What to Ask Phlebotomist Colleges
Since you now have a general understanding about what is involved in becoming a phlebotomy tech, it’s time to initiate your due diligence process. You might have already chosen the type of program you want to enroll in, whether it be for a degree or a certificate. As we previously mentioned, the location of the school is significant if you will be commuting from Gordo AL as well as the tuition expense. Maybe you have opted to enroll in an accredited phlebotomist online college. Each of these decisions are a critical part of the process for selecting a phlebotomy school or program. But they are not the sole concerns when making your decision. Below we have provided several questions that you need to ask about each of the programs you are considering prior to making your ultimate selection.
Is the Phlebotomist Program Specific to Alabama? As mentioned previously, each state has its own regulations for practicing as a phlebotomy technician. Several states require certification, while some others mandate licensing. Each has its own prerequisite regarding the minimum hours of clinical training completed prior to practicing as a phlebotomy tech. As a result, you may have to pass a State Board, licensing or certification examination. Therefore it’s extremely important to choose a phlebotomy program that satisfies the state specific requirements for Alabama or the state where you will be practicing and prepares you for any examinations you may have to take.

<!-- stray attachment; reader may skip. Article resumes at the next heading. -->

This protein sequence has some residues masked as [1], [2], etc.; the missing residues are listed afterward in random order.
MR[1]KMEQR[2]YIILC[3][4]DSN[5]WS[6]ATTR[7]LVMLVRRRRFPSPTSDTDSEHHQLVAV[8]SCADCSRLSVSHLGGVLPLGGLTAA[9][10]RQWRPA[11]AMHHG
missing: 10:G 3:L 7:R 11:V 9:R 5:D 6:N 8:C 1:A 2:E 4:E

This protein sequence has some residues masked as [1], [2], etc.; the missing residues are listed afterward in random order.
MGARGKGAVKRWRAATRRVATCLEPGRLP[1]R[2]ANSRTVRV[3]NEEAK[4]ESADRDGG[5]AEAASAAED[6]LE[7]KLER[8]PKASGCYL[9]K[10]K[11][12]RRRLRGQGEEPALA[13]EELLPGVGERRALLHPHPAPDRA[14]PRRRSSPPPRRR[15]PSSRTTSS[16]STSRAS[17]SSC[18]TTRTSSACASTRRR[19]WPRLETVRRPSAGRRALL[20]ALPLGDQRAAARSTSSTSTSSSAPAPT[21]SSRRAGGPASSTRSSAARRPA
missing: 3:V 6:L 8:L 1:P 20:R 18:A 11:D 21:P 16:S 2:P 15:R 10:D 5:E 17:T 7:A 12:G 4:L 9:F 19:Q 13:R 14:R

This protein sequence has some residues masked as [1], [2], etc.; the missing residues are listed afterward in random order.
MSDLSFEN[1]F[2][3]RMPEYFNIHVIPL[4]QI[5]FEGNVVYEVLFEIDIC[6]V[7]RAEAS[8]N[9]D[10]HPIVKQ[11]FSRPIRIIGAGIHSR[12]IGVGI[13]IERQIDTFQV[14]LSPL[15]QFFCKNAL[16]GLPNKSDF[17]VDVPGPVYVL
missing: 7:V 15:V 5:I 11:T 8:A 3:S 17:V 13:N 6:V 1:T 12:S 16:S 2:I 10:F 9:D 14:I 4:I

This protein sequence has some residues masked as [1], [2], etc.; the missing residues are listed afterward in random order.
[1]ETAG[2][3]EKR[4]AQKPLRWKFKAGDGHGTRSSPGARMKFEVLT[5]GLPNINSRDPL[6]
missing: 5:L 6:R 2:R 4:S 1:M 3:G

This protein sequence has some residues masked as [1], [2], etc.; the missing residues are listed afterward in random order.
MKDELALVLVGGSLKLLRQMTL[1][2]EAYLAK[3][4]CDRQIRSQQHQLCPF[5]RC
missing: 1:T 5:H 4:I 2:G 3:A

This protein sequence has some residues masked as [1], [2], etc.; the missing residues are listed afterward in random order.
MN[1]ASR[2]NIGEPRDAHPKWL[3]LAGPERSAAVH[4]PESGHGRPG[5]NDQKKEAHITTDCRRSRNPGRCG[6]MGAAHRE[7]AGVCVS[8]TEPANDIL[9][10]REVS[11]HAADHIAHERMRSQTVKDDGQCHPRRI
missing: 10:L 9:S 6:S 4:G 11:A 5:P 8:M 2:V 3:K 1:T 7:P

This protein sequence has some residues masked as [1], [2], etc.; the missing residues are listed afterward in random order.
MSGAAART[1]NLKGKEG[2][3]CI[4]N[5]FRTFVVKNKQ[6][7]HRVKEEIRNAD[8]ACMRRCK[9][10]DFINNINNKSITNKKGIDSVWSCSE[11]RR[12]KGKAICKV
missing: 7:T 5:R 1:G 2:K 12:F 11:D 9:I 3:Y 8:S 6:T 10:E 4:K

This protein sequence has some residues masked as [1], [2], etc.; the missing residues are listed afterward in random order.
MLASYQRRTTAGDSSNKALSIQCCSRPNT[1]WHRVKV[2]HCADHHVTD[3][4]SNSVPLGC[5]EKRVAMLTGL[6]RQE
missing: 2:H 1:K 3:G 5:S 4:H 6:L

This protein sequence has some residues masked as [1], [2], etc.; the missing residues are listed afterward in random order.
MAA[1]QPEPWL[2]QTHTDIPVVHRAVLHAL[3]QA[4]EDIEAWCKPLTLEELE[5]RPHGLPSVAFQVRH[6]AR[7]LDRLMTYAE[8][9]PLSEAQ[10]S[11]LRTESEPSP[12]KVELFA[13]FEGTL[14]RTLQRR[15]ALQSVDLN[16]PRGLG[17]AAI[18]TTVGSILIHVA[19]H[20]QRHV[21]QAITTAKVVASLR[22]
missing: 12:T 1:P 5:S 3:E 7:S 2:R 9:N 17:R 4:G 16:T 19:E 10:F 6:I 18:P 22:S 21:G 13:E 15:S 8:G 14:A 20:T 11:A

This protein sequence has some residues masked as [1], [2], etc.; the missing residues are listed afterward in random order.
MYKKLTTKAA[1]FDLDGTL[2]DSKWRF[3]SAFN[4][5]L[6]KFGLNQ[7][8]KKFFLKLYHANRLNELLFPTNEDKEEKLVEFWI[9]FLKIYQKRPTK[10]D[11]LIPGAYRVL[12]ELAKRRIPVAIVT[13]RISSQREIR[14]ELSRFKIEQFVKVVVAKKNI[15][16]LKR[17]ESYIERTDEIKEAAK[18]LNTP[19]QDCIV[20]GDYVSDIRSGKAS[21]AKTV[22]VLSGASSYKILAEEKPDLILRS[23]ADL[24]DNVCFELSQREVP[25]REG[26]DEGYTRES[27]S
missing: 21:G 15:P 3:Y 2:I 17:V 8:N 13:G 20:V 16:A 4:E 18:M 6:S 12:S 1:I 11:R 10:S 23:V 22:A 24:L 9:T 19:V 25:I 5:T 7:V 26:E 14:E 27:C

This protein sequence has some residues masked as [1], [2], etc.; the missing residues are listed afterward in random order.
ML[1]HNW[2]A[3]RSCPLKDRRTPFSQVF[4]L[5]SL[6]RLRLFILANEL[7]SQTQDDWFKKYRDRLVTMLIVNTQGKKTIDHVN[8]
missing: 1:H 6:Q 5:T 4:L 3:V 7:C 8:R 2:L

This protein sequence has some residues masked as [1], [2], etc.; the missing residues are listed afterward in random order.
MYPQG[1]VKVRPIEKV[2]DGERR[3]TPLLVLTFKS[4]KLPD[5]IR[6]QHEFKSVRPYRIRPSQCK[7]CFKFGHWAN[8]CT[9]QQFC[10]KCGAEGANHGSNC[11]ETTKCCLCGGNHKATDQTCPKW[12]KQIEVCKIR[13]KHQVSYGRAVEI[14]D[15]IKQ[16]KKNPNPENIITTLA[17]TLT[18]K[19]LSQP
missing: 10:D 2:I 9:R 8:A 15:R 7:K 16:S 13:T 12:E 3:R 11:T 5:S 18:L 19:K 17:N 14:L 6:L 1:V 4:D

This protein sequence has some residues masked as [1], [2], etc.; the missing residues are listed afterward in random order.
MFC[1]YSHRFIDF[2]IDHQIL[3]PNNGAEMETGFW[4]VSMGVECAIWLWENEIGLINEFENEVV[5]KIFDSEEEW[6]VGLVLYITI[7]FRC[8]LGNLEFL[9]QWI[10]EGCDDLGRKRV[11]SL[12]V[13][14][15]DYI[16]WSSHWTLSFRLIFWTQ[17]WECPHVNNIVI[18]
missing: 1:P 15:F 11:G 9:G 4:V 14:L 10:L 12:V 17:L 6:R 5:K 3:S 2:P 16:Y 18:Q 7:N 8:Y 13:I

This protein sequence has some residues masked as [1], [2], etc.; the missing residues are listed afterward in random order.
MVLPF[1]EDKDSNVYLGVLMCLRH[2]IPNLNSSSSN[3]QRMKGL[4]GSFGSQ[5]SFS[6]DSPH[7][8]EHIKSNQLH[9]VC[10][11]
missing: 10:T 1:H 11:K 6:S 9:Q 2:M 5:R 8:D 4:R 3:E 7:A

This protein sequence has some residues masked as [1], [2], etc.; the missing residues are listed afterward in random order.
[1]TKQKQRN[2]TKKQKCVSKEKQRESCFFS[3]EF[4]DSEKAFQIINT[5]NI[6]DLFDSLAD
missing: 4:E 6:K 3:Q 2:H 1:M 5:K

Is the College Accredited? The phlebotomy school and program you choose should be accredited by a highly regarded national or regional accrediting organization, such as the National Accrediting Agency for Clinical Laboratory Sciences (NAACLS). There are many benefits to graduating from an accredited school aside from a guarantee of a superior education. To begin with, if your program has not received accreditation, you will not qualify to take a certification exam administered by any of the earlier listed certifying organizations. Next, accreditation will help in securing financial aid or loans, which are typically not available for non-accredited colleges. Finally, earning a certificate or a degree from an accredited school can make you more desirable to future employers in the Gordo AL job market.